Why companion planting?

Before planting garlic bulbs in your garden, it's worth thinking about where you position them, as companion planting can not only help your garlic plants thrive, but also benefit the surrounding plants too! Garlic is a natural deterrent to common garden pests, thanks to the sulphur it accumulates in the garlic bulb which acts as a fungicide and deters pests such as aphids.

What should I plant garlic with?

When planting your garlic, it's worth noting that it companions well with the following plants:

  • Tomatoes
  • Fruit trees
  • Potatoes
  • Cabbages
  • Broccoli
  • Cauliflower
  • Kale
  • Carrots

However, it's best to keep garlic away from peas and beans as it may stunt the growth of these crops.

How can garlic benefit other plants?

If you want to give your homegrown roses a little extra help, pop a few garlic cloves in the rose beds to help deter aphids, snails, caterpillars and the other insects intent on destroying your lovely flowers. Plant three to four cloves in a circle around each rose bush, and the sulphur present in the garlic will disperse into the soil and be taken up by the rose - making it a less palatable treat for little bugs.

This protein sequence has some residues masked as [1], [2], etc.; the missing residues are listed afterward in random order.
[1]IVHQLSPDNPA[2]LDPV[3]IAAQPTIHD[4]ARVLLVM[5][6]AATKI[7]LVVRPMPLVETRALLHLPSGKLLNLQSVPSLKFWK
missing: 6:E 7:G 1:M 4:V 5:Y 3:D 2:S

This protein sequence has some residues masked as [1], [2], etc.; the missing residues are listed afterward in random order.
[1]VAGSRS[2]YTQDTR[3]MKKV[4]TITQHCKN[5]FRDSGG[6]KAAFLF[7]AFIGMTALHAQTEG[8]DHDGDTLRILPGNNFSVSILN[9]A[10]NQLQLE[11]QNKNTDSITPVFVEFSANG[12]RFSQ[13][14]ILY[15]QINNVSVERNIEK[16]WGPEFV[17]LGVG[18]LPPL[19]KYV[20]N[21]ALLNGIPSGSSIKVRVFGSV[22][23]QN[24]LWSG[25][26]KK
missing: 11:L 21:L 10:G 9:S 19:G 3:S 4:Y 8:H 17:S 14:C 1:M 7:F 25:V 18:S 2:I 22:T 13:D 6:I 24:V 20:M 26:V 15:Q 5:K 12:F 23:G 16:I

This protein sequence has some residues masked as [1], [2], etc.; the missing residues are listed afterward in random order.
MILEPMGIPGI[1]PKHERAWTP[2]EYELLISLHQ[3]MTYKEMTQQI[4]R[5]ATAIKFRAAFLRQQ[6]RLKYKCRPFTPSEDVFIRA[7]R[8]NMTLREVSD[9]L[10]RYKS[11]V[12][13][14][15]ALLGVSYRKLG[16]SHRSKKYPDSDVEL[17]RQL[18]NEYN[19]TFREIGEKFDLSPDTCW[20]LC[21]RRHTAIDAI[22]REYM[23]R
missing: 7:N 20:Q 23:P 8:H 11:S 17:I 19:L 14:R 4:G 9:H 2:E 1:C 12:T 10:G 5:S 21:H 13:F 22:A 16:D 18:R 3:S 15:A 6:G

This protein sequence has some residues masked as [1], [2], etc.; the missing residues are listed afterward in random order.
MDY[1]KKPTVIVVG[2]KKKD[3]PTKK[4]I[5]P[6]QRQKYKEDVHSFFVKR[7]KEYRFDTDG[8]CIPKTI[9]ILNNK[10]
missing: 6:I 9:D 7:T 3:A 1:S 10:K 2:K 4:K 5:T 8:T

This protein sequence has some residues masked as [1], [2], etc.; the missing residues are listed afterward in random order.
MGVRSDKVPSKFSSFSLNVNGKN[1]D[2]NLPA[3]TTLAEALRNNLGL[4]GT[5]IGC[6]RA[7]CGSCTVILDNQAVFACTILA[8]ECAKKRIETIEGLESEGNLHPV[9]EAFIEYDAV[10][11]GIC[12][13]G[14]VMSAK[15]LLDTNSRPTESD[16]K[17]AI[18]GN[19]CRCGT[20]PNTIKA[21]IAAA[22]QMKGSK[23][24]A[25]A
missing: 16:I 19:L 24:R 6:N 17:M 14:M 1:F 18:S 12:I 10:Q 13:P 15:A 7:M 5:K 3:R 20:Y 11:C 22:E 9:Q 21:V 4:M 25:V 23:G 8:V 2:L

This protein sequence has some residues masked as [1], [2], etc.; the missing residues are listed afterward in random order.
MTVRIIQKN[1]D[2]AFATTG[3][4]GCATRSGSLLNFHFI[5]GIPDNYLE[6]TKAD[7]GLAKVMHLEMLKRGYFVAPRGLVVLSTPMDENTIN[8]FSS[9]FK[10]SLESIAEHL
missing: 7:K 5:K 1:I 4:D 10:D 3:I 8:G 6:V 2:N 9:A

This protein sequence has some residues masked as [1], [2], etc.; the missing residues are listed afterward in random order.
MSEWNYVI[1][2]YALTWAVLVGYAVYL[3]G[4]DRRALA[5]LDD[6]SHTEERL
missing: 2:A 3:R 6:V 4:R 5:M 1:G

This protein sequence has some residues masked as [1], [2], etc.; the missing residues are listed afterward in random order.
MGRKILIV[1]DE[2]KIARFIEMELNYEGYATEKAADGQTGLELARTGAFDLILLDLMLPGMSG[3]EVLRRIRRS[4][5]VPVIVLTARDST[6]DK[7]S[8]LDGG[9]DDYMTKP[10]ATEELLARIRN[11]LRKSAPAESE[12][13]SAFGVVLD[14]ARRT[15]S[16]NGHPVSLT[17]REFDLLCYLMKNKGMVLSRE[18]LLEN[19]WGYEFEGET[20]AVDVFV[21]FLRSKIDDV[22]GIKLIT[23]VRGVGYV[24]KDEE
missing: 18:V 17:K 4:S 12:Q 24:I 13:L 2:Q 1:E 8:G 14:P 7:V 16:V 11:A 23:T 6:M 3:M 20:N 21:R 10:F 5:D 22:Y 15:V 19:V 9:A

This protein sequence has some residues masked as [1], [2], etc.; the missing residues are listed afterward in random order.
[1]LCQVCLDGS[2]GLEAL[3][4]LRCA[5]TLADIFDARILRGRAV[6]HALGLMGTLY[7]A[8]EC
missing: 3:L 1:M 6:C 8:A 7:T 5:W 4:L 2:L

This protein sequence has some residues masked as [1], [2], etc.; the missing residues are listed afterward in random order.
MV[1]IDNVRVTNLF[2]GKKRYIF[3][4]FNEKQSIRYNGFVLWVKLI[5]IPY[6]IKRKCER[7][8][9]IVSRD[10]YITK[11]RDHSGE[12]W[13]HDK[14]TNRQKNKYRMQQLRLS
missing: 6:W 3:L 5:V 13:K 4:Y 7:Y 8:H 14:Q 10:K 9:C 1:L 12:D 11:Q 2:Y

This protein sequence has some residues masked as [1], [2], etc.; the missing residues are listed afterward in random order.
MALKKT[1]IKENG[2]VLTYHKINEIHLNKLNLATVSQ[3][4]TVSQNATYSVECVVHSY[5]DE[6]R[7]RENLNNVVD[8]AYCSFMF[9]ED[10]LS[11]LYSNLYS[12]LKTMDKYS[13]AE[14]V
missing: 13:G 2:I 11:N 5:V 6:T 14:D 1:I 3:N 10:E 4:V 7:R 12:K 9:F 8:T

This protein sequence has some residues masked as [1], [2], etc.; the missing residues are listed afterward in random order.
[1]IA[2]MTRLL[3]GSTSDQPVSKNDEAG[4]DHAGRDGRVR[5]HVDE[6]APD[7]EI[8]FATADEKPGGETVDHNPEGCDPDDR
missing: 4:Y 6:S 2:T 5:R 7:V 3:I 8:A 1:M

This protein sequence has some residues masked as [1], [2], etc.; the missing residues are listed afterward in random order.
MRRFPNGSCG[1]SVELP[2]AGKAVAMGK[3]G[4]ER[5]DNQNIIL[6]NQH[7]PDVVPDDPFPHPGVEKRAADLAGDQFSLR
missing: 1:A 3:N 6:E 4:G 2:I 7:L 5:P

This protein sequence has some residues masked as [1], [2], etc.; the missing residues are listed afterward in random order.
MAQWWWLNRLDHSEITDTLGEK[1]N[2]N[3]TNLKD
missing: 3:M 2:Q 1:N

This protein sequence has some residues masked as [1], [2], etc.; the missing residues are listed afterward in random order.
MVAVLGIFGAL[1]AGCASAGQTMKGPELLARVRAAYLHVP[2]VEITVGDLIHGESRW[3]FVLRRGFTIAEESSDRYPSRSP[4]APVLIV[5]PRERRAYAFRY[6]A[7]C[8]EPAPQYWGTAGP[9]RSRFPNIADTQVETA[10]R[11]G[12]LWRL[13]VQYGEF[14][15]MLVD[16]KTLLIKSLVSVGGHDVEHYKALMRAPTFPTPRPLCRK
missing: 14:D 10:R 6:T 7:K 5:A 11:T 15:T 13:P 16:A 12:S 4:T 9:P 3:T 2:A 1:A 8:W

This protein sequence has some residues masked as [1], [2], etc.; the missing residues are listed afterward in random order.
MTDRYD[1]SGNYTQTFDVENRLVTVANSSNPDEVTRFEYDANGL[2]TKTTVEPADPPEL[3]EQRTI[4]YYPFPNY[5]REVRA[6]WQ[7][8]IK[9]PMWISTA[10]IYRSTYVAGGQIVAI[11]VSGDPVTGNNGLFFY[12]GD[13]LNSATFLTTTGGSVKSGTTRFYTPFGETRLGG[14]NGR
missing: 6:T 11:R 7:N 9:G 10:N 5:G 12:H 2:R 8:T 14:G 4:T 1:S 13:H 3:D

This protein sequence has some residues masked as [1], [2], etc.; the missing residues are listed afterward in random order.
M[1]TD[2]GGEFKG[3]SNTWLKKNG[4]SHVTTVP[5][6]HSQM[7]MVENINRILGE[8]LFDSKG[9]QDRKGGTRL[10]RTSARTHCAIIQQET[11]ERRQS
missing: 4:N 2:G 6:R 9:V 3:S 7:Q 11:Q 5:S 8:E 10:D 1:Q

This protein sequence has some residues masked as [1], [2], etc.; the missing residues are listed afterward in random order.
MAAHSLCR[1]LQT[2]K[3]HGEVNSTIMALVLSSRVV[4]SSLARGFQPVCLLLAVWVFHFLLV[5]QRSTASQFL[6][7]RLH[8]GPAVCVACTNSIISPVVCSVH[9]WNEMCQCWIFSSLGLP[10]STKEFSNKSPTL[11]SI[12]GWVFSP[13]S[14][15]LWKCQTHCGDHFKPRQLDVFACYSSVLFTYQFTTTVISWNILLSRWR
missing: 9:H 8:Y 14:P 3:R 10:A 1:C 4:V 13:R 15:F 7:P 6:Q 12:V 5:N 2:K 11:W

Does garlic produce flowers?

For a beautiful display of curly topped scapes and allium flowers, choose our hardneck garlic varieties, such as Kingsland Wight or Elephant Garlic.

Explore our full selection of hardneck garlic seed varieties

When is the best time to grow garlic?

Growing garlic could not be easier and October-November is the perfect time to plant our Isle of Wight Garlic autumn planting varieties. But if you miss planting garlic in the autumn, it's not too late for a summer harvest of homegrown garlic: simply choose our Spring-Planting garlic bulbs - such as Solent Wight, Picardy Wight or Mersley Wight, and get them in the ground from January-March. If in any doubt, consult our online Garlic Grower's Calendar for a breakdown of when to plant different varieties of garlic seed.

Which variety should I choose to grow?

Hardneck varieties have the benefit of producing a curly scape which then turns into a beautiful allium flower - unless you decide to harvest the scapes to eat as we do here on the farm (The Garlic Farm restaurant serves scapes in a tempura batter, with our Sweet Chilli & Garlic dipping sauce). Elephant Garlic produces huge purple allium flowers which many gardeners plant simply for their beauty. If you're unsure what type of garlic to grow, try our mixed garlic growing packs for the perfect introduction to garlic growing.